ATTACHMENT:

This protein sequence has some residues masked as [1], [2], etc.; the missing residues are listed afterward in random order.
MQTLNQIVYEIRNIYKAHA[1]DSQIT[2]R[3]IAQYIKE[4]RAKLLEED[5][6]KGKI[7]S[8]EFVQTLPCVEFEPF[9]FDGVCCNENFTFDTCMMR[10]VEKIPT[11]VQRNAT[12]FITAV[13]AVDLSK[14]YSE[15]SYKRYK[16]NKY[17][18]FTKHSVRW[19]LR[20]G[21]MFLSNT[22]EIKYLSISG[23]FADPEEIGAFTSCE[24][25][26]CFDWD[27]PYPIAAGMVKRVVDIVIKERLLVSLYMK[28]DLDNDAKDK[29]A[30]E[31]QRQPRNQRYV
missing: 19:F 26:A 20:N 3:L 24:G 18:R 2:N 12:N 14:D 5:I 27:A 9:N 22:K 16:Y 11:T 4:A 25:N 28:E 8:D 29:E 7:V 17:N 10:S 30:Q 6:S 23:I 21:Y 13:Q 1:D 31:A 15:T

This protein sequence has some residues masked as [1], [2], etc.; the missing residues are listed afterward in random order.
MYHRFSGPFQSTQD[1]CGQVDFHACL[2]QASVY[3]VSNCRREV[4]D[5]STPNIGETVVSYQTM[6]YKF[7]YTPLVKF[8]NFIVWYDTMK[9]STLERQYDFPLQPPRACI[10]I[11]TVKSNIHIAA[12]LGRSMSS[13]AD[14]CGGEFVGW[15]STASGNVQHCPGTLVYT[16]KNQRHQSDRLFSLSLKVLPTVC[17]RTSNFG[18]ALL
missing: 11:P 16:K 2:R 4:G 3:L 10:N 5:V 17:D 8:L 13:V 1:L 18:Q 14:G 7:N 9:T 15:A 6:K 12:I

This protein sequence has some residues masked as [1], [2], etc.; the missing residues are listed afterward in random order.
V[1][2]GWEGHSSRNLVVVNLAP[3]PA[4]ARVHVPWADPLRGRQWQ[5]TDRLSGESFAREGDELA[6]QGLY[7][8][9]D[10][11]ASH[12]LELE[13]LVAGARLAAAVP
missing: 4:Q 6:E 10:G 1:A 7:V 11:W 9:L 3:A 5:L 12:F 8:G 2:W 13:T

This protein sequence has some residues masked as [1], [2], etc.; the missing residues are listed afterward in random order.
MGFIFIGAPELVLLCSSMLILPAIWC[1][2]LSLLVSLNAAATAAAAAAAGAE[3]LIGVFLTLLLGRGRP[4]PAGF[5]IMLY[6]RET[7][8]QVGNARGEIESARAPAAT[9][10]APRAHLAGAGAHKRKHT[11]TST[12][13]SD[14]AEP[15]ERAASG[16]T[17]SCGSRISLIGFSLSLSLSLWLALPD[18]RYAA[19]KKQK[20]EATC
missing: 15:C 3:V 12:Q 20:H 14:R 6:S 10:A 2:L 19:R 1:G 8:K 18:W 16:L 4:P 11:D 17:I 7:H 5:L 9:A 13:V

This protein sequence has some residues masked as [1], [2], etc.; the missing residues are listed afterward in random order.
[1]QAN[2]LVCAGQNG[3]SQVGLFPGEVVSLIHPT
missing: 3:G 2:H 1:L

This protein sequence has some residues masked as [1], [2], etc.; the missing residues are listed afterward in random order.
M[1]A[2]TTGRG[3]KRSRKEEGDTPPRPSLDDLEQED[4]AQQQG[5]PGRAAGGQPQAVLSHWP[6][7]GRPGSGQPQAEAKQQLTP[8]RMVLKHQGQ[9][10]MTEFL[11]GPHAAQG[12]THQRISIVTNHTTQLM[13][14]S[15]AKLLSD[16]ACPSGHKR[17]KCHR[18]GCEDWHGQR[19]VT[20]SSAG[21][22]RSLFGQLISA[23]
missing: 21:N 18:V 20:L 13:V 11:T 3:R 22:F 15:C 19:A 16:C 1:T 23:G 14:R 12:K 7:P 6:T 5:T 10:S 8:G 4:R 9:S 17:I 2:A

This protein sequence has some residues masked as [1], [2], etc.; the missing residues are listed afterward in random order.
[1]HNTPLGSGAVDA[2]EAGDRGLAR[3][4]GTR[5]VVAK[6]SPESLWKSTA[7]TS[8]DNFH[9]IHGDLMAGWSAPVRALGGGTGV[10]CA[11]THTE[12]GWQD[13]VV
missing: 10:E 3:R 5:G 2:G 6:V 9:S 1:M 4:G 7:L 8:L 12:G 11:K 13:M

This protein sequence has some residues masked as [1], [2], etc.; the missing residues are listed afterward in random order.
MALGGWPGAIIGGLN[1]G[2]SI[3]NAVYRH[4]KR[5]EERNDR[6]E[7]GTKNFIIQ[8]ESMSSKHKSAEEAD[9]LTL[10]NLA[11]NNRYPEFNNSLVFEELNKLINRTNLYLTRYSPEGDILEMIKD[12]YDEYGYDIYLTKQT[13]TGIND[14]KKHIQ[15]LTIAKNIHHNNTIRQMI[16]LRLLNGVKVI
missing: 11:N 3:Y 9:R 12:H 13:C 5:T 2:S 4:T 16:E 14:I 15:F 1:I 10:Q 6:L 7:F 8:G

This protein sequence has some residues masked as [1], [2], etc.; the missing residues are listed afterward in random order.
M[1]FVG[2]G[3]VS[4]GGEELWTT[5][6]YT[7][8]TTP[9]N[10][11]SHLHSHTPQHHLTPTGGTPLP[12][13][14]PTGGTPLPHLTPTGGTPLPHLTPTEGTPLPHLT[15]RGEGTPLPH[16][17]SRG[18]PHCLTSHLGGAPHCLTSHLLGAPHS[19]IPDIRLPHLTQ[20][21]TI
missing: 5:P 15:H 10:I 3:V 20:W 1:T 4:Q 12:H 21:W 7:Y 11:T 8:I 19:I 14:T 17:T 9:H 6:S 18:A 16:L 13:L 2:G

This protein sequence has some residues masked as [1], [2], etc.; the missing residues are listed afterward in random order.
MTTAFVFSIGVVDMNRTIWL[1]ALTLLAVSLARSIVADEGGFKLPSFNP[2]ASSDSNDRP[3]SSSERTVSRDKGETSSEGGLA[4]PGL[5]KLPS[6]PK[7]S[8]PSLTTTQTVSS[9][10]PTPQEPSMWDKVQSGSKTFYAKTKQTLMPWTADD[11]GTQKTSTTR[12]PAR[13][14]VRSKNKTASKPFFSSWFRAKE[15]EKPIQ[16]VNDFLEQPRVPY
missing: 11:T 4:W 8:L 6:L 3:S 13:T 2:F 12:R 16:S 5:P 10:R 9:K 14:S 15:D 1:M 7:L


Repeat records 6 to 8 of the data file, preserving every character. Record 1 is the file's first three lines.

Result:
This protein sequence has some residues masked as [1], [2], etc.; the missing residues are listed afterward in random order.
M[1]A[2]TTGRG[3]KRSRKEEGDTPPRPSLDDLEQED[4]AQQQG[5]PGRAAGGQPQAVLSHWP[6][7]GRPGSGQPQAEAKQQLTP[8]RMVLKHQGQ[9][10]MTEFL[11]GPHAAQG[12]THQRISIVTNHTTQLM[13][14]S[15]AKLLSD[16]ACPSGHKR[17]KCHR[18]GCEDWHGQR[19]VT[20]SSAG[21][22]RSLFGQLISA[23]
missing: 21:N 18:V 20:L 13:V 11:T 3:R 22:F 15:C 19:A 16:C 1:T 23:G 14:R 12:K 7:P 6:T 5:T 10:S 8:G 4:R 9:S 17:I 2:A

This protein sequence has some residues masked as [1], [2], etc.; the missing residues are listed afterward in random order.
[1]HNTPLGSGAVDA[2]EAGDRGLAR[3][4]GTR[5]VVAK[6]SPESLWKSTA[7]TS[8]DNFH[9]IHGDLMAGWSAPVRALGGGTGV[10]CA[11]THTE[12]GWQD[13]VV
missing: 10:E 3:R 5:G 2:G 6:V 9:S 1:M 4:G 7:L 8:L 12:G 11:K 13:M

This protein sequence has some residues masked as [1], [2], etc.; the missing residues are listed afterward in random order.
MALGGWPGAIIGGLN[1]G[2]SI[3]NAVYRH[4]KR[5]EERNDR[6]E[7]GTKNFIIQ[8]ESMSSKHKSAEEAD[9]LTL[10]NLA[11]NNRYPEFNNSLVFEELNKLINRTNLYLTRYSPEGDILEMIKD[12]YDEYGYDIYLTKQT[13]TGIND[14]KKHIQ[15]LTIAKNIHHNNTIRQMI[16]LRLLNGVKVI
missing: 11:N 3:Y 9:R 12:H 13:C 5:T 2:S 4:T 16:E 14:I 15:F 1:I 10:Q 6:L 7:F 8:G